pursuant to Section 1404, which is particularly advantageous because it:
is for all purposes, including trial. For this reason, transfer under Section
1404(a)—where appropriate—can result in a more streamlined action, without the
procedural necessity of remand to the transferor court that is required under Section
1407. This alone produces significant advantages. It allows for the possibility of
consolidation of actions for trial, which potentially avoids the increased costs
associated with multiple trials after the Panel remands actions to the various
transferor courts once pretrial proceedings are concluded.
In re Gerber Probiotic Prods. Mktg. & Sales Practices Litig., 899 F. Supp. 2d 1378, 1380 (J.P.M.L.
Though no Section 1404 motion to transfer venue has been filed yet in Arizona or Florida,
counsel for the opposing defendants stated at oral argument that these motions will be filed in short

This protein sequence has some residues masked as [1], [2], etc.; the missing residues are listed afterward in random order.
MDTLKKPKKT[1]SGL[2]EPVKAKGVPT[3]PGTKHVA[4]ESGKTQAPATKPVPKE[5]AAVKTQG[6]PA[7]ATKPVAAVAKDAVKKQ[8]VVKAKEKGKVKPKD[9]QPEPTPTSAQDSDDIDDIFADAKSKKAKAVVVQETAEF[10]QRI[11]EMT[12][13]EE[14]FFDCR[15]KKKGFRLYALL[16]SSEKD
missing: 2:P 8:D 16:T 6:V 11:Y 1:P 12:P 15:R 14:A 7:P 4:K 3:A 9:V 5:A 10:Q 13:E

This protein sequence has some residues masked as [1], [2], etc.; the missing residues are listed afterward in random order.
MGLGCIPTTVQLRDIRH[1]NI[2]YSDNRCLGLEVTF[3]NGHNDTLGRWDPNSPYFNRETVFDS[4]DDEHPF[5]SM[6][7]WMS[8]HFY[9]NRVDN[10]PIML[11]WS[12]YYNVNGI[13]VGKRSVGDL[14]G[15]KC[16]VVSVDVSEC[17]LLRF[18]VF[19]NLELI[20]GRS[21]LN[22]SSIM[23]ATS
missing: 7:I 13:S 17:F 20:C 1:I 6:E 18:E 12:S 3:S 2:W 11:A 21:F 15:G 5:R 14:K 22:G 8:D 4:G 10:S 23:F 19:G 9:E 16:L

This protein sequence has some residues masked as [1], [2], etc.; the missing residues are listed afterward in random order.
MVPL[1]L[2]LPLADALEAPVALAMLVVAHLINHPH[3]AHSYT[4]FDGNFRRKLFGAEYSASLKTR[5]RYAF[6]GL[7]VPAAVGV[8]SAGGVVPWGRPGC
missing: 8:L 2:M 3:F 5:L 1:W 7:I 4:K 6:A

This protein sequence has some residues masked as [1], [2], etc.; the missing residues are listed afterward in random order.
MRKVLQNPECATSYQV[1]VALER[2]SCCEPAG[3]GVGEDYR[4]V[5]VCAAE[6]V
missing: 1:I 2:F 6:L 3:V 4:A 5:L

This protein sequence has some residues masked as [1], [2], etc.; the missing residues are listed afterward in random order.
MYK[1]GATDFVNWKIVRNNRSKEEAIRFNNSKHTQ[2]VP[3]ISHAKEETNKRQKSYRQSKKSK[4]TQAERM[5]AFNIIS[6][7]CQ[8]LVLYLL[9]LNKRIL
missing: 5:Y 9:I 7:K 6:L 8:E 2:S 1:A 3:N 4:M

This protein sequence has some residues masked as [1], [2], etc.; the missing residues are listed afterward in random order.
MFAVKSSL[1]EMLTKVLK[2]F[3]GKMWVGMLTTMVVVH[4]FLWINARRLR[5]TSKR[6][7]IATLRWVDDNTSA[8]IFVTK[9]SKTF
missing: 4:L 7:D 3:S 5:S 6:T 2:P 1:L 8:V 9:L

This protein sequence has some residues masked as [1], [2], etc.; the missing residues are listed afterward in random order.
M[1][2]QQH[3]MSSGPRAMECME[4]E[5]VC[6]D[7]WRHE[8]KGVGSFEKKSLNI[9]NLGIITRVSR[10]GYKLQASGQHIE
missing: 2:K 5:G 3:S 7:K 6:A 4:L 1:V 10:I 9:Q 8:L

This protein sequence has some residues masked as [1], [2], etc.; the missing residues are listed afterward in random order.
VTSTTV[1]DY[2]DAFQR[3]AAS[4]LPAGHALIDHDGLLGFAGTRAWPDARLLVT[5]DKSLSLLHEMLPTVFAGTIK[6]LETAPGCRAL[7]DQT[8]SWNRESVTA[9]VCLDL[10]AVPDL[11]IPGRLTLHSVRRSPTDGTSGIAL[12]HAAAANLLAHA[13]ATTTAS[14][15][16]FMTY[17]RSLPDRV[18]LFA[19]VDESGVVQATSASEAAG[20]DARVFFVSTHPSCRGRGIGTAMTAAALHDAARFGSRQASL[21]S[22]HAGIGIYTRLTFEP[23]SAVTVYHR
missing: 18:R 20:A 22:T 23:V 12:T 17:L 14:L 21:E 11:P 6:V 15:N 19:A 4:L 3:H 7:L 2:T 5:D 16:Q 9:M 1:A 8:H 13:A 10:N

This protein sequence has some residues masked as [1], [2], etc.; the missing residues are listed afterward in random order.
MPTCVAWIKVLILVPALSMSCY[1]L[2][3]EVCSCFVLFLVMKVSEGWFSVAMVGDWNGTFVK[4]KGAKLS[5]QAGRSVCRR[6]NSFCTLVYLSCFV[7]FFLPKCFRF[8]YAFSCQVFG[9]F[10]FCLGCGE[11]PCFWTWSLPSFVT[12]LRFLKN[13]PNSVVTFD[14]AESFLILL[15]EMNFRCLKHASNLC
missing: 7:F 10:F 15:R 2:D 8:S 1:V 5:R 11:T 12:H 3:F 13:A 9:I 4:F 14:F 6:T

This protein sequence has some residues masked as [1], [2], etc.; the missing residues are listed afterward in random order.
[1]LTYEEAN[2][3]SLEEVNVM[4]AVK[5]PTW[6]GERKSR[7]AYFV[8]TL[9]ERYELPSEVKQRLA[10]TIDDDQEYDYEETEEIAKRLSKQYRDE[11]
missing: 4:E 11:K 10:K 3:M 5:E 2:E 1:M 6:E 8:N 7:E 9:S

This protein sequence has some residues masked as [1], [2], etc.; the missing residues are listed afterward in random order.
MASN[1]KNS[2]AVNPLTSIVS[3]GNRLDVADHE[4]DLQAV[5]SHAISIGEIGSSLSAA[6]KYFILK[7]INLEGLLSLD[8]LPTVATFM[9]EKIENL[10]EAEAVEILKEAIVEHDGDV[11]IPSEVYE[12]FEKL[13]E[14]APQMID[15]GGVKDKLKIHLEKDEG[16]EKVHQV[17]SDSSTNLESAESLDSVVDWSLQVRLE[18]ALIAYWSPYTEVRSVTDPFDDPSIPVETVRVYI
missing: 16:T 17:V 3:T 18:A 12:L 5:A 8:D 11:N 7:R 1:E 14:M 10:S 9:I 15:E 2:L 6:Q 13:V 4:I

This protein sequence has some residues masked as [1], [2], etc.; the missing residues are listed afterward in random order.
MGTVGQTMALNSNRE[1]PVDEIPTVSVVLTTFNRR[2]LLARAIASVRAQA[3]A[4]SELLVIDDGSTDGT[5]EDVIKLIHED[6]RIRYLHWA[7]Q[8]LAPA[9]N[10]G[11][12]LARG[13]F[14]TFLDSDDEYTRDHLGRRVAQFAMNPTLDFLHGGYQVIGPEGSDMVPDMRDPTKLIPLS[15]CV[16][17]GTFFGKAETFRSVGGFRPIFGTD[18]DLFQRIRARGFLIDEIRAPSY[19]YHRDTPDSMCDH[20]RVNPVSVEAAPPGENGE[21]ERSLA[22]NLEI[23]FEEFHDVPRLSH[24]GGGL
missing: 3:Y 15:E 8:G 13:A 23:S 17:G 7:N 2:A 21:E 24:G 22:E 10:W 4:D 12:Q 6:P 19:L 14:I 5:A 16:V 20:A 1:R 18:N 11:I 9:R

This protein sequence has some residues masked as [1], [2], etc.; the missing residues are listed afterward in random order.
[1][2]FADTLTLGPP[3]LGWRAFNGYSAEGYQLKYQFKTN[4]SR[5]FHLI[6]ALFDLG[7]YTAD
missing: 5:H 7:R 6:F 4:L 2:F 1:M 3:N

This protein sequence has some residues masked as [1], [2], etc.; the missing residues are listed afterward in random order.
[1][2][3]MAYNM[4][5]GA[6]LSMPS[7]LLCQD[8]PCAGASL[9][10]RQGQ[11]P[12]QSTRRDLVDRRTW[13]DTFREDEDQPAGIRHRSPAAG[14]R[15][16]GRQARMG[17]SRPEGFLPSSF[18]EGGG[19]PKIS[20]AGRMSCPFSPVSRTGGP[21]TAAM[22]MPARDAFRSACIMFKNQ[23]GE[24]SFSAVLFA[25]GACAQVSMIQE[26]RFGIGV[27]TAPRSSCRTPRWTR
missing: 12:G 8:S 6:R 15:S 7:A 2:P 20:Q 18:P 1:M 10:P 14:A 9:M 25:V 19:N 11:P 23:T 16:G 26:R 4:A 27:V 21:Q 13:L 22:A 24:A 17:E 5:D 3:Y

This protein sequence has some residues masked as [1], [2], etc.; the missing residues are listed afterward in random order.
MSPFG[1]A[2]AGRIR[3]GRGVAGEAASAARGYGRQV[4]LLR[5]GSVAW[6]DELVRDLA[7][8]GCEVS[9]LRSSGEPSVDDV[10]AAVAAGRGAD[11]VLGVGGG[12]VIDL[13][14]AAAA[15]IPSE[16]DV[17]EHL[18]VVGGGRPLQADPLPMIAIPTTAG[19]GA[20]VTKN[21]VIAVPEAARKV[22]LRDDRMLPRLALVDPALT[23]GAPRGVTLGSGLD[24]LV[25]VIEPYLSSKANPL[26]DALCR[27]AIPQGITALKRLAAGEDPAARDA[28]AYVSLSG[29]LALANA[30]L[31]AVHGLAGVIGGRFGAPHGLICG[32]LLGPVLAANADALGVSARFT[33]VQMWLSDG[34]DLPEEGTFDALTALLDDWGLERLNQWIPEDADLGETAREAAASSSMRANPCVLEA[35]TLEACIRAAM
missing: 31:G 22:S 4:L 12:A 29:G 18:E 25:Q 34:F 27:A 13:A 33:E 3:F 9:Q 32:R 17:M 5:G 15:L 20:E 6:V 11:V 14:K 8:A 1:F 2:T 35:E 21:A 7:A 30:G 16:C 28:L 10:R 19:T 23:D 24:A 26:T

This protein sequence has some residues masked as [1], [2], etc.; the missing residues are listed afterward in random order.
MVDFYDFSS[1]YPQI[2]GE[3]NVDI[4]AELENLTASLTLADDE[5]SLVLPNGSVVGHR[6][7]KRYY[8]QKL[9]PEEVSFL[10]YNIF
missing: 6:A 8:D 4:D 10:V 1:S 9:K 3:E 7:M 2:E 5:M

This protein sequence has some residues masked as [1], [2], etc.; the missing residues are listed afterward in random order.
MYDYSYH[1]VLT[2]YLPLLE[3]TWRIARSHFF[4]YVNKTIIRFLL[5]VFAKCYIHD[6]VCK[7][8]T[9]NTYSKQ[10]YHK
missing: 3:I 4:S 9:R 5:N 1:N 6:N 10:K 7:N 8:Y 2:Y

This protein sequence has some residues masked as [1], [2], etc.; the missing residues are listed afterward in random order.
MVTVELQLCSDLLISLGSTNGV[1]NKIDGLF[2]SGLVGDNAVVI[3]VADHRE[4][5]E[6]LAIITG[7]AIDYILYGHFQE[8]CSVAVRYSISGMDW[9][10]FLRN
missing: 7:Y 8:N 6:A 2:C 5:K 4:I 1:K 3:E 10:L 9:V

order. Transfer under Section 1404 (if deemed appropriate by the transferor courts) would allow for
a consolidated trial of all three actions, since trial in the California litigation will not occur until at
least August 2018, and the immediate discovery in that action likely will focus on class certification
issues that are not relevant to the individual plaintiffs in the Arizona and Florida actions. Transfer
under Section 1404 at this juncture also would eliminate any need to engage in Section 1407 remand
and transfer proceedings on the eve of trial.3
Furthermore, where only a minimal number of actions are involved, the proponent bears a
heavier burden to demonstrate that centralization is appropriate. See In re Transocean Ltd. Sec.
Litig. (No. II), 753 F. Supp. 2d 1373, 1374 (J.P.M.L. 2010). This litigation involves only three